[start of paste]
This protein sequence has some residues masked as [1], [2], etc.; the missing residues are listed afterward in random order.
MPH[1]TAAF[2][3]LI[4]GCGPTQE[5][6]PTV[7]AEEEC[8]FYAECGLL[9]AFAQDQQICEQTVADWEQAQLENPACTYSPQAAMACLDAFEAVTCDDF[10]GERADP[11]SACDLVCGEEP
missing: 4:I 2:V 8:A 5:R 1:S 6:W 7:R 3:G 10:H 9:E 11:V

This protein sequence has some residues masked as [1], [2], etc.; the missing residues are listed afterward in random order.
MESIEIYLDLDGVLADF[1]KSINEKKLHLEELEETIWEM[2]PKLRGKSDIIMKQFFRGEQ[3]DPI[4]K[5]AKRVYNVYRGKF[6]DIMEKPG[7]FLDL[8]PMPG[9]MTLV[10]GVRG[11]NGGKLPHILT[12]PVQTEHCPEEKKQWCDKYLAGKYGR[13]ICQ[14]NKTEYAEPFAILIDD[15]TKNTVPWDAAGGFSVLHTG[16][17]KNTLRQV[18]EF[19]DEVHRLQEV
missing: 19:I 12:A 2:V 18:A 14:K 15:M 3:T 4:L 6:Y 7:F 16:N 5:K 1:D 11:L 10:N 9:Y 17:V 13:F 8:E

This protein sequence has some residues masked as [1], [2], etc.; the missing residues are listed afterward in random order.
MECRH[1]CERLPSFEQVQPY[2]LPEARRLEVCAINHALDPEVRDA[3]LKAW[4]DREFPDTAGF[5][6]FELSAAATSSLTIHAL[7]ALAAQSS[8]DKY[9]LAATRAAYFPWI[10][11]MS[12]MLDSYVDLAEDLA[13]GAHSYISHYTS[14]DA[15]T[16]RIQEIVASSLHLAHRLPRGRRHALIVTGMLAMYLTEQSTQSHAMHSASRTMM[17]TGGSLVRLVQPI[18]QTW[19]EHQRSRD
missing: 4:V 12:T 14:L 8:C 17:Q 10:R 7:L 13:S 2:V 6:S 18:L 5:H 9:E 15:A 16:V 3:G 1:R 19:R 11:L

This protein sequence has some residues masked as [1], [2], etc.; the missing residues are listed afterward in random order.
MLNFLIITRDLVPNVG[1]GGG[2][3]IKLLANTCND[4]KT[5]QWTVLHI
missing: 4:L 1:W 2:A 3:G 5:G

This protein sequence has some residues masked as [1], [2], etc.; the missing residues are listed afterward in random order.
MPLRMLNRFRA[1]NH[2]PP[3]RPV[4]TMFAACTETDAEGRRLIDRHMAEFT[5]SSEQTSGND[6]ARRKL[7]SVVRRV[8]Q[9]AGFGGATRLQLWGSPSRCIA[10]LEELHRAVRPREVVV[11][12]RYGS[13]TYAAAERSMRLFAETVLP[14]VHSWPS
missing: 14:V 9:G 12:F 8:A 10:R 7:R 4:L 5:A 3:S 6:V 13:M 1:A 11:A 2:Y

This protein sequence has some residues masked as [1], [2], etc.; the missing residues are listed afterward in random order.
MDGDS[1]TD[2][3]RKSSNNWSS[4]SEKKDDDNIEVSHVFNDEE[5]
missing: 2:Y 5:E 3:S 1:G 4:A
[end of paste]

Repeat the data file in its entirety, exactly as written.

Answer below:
This protein sequence has some residues masked as [1], [2], etc.; the missing residues are listed afterward in random order.
MPH[1]TAAF[2][3]LI[4]GCGPTQE[5][6]PTV[7]AEEEC[8]FYAECGLL[9]AFAQDQQICEQTVADWEQAQLENPACTYSPQAAMACLDAFEAVTCDDF[10]GERADP[11]SACDLVCGEEP
missing: 4:I 2:V 8:A 5:R 1:S 6:W 7:R 3:G 10:H 9:E 11:V

This protein sequence has some residues masked as [1], [2], etc.; the missing residues are listed afterward in random order.
MESIEIYLDLDGVLADF[1]KSINEKKLHLEELEETIWEM[2]PKLRGKSDIIMKQFFRGEQ[3]DPI[4]K[5]AKRVYNVYRGKF[6]DIMEKPG[7]FLDL[8]PMPG[9]MTLV[10]GVRG[11]NGGKLPHILT[12]PVQTEHCPEEKKQWCDKYLAGKYGR[13]ICQ[14]NKTEYAEPFAILIDD[15]TKNTVPWDAAGGFSVLHTG[16][17]KNTLRQV[18]EF[19]DEVHRLQEV
missing: 19:I 12:A 2:V 18:A 14:K 15:M 3:T 4:L 6:Y 7:F 16:N 5:K 1:D 11:L 10:N 9:Y 17:V 13:F 8:E

This protein sequence has some residues masked as [1], [2], etc.; the missing residues are listed afterward in random order.
MECRH[1]CERLPSFEQVQPY[2]LPEARRLEVCAINHALDPEVRDA[3]LKAW[4]DREFPDTAGF[5][6]FELSAAATSSLTIHAL[7]ALAAQSS[8]DKY[9]LAATRAAYFPWI[10][11]MS[12]MLDSYVDLAEDLA[13]GAHSYISHYTS[14]DA[15]T[16]RIQEIVASSLHLAHRLPRGRRHALIVTGMLAMYLTEQSTQSHAMHSASRTMM[17]TGGSLVRLVQPI[18]QTW[19]EHQRSRD
missing: 4:V 12:T 14:L 8:C 17:Q 10:R 7:L 13:S 2:V 6:S 18:L 5:H 9:E 15:A 16:V 3:G 1:R 19:R 11:L

This protein sequence has some residues masked as [1], [2], etc.; the missing residues are listed afterward in random order.
MLNFLIITRDLVPNVG[1]GGG[2][3]IKLLANTCND[4]KT[5]QWTVLHI
missing: 4:L 1:W 2:A 3:G 5:G

This protein sequence has some residues masked as [1], [2], etc.; the missing residues are listed afterward in random order.
MPLRMLNRFRA[1]NH[2]PP[3]RPV[4]TMFAACTETDAEGRRLIDRHMAEFT[5]SSEQTSGND[6]ARRKL[7]SVVRRV[8]Q[9]AGFGGATRLQLWGSPSRCIA[10]LEELHRAVRPREVVV[11][12]RYGS[13]TYAAAERSMRLFAETVLP[14]VHSWPS
missing: 14:V 9:G 12:F 8:A 10:R 7:R 4:L 5:A 3:S 6:V 13:M 1:A 11:A 2:Y

This protein sequence has some residues masked as [1], [2], etc.; the missing residues are listed afterward in random order.
MDGDS[1]TD[2][3]RKSSNNWSS[4]SEKKDDDNIEVSHVFNDEE[5]
missing: 2:Y 5:E 3:S 1:G 4:A